Rural America

Thursday, Jul 27, 2017, 2:00 pm

To Save Rural Iowa, We Must End Monsanto’s Seed Monopoly

By Austin Frerick

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Monsanto, in the process of negotiating a proposed $66 billion dollar merger with Bayer AG, has been the single biggest lobbying client in the U.S. agricultural service and product industry for nearly a decade.   (Image: Natural News)

Iowa farmers face a crisis. Crop prices have fallen by more than 50 percent since 2013, with no end in sight. At the same time, farmers hold more debt and possess fewer capital reserves to fall back on. In fact, farmers’ debt levels are almost as high as they were prior to the farm crisis of the mid-1980s.

Meanwhile, a wave of mergers among the world’s agricultural giants is upending the markets for seeds, fertilizers, and pesticides. If approved, the proposed merger would result in just two companies—Monsanto-Bayer and Dow-DuPont—controlling about three-quarters of the U.S. corn seed market. The power that these corporations would hold in the seed market is unprecedented.

Farmers are already being squeezed. The price of corn seed has more than doubled in the past ten years—from $51 per acre in 2006 to $102 in 2015—as a result of similar consolidation, including Monsanto’s purchases of DeKalb and Cargill's international seed business. If the Monsanto-Bayer merger is permitted, this problem will only intensify, further limiting farmers’ choices and making the products they need even more expensive.

Corn seed expense has more than doubled since 2007. (Source: USDA ERS)

 

The merger does not just strengthen Monsanto’s control over the corn seed industry. It also helps them grow their dominance in other areas, like fertilizers, pesticides and precision farming technology. Monsanto’s goal is to bundle all of these products together, sort of like how a cable company bundles internet, phone, and television. And just like with most cable companies, the service will be overpriced and shoddy because it will leave farmers with no other option.

Yet this mega-merger is moving forward with barely a murmur of concern from our elected officials in Washington. Not a single senator raised this matter at confirmation hearings for Secretary of Agriculture Sonny Perdue. Even worse, the nominee to lead the Department of Justice’s Antitrust Division is a former lobbyist who asserted in a recent interview that “a monopoly is perfectly legal.” It is not surprising that Monsanto and Bayer alone spent $120 million in the last decade on lobbying elected officials at the federal level.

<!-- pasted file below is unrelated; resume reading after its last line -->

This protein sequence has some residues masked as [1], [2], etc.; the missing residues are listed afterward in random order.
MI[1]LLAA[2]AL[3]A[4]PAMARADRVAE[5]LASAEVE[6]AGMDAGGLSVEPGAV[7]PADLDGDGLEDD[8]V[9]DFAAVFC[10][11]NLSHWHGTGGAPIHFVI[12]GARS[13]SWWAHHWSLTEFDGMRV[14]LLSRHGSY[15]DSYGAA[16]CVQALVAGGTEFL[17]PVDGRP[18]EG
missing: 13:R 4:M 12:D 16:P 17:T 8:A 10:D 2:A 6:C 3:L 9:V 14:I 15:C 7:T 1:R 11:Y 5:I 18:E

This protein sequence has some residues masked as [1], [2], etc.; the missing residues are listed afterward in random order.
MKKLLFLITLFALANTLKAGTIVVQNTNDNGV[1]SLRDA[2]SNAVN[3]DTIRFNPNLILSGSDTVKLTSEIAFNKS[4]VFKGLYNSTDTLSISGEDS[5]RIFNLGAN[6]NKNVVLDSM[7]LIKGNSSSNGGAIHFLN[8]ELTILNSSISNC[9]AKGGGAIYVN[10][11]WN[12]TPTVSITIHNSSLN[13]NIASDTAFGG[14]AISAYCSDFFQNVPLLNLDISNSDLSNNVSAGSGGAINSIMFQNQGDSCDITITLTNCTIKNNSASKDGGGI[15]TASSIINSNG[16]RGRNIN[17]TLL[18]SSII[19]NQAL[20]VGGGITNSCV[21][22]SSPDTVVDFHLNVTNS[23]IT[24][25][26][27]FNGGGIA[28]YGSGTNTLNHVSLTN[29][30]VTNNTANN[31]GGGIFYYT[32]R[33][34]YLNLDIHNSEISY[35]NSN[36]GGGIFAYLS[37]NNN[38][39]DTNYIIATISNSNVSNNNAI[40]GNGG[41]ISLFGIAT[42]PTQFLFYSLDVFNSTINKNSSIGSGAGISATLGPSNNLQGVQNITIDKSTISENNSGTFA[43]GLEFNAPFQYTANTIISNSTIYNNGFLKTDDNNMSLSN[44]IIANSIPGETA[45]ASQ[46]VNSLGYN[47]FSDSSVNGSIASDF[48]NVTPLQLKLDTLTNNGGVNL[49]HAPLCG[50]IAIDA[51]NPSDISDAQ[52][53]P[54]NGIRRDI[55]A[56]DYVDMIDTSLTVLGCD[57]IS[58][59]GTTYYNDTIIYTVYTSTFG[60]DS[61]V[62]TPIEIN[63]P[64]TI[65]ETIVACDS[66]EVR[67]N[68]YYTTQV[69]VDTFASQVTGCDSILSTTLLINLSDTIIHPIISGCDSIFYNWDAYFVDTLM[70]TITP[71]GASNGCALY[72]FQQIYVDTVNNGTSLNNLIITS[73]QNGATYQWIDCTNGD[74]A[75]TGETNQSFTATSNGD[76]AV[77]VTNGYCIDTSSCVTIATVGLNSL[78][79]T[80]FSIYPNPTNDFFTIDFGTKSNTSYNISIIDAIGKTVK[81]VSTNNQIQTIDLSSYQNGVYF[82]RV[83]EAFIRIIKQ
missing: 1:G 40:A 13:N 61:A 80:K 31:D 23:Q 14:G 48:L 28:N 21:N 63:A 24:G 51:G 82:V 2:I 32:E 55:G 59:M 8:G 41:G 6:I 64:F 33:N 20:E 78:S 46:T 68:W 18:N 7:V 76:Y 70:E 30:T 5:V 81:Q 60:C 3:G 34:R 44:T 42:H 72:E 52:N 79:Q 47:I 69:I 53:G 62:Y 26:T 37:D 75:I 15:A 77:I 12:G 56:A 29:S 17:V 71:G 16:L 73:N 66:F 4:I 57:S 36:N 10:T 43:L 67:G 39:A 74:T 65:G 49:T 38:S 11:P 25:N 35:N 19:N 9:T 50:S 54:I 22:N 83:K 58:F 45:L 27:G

Makan Delrahim, a former lobbyist and President Trump's pick for assistant attorney general for antitrust at the Justice Department, is awaiting Senate confirmation. (Image: C-SPAN)

 

And while stopping the Monsanto-Bayer merger would be a good first step, we need to go even further to prevent these giants from bullying Iowa farmers. Monsanto and other agricultural giants like it are just too big. A century ago, President Teddy Roosevelt broke up the trusts and monopolies of his time because he understood that the deck was stacked against consumers, farmers, and small businesses.

We need to take a cue from Teddy Roosevelt and break up Monsanto and other Big Ag corporations like it. Time and time again, studies have shown that monopolies result in less innovation, fewer choices, and higher prices for farmers and consumers. We cannot continue to line the pockets of wealthy executives in far-off big cities. By breaking up these giants, we can restore competition and bring vitality back to Iowa’s rural communities.

For corn, one share point equals 350,000 units (bags of seed). In soybeans, one share point equals 830,000 units. These estimates are based on 31,400 and 140,000 plant populations, respectively. (Source: verdantpartners.com)

 

(To Save Rural Iowa, We Must Oppose Monsanto-Bayer Merger was originally published as an op-ed in the Des Moines County Register and is reposted on Rural America In These Times with permission from the author.)



Austin Frerick lives in Winterset, Iowa and is a former economist at the U.S. Department of the Treasury. Follow him on Twitter @austinfrerick.

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